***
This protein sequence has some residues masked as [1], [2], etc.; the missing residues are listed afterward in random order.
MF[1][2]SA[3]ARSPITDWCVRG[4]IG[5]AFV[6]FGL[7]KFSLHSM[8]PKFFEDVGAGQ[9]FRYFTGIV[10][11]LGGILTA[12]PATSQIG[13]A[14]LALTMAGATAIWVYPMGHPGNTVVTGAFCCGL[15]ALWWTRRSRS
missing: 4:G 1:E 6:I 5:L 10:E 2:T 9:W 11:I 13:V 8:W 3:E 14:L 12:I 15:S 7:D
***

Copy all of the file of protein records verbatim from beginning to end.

This protein sequence has some residues masked as [1], [2], etc.; the missing residues are listed afterward in random order.
MF[1][2]SA[3]ARSPITDWCVRG[4]IG[5]AFV[6]FGL[7]KFSLHSM[8]PKFFEDVGAGQ[9]FRYFTGIV[10][11]LGGILTA[12]PATSQIG[13]A[14]LALTMAGATAIWVYPMGHPGNTVVTGAFCCGL[15]ALWWTRRSRS
missing: 4:G 1:E 6:I 5:L 10:E 2:T 9:W 11:I 13:V 8:W 3:E 14:L 12:I 15:S 7:D